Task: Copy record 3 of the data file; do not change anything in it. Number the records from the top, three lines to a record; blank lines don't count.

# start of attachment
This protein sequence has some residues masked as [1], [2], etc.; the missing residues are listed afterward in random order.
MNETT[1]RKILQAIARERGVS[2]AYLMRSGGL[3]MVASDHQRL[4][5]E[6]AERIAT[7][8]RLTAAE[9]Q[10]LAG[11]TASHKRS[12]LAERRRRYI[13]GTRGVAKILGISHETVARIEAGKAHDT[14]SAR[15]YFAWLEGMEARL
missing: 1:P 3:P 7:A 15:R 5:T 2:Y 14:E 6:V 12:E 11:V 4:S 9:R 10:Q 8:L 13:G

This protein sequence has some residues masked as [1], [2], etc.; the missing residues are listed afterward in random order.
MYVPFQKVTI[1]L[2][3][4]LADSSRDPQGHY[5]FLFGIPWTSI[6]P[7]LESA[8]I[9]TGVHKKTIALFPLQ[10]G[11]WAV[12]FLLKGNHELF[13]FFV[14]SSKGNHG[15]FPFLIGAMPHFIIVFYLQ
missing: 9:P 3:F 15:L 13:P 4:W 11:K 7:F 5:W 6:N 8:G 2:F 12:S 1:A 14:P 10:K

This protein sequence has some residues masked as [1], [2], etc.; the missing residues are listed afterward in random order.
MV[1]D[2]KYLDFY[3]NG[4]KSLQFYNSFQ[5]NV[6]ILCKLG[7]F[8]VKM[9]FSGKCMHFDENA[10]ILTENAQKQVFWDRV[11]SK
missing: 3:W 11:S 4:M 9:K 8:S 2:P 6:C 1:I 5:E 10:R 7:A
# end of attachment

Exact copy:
This protein sequence has some residues masked as [1], [2], etc.; the missing residues are listed afterward in random order.
MV[1]D[2]KYLDFY[3]NG[4]KSLQFYNSFQ[5]NV[6]ILCKLG[7]F[8]VKM[9]FSGKCMHFDENA[10]ILTENAQKQVFWDRV[11]SK
missing: 3:W 11:S 4:M 9:K 8:S 2:P 6:C 1:I 5:E 10:R 7:A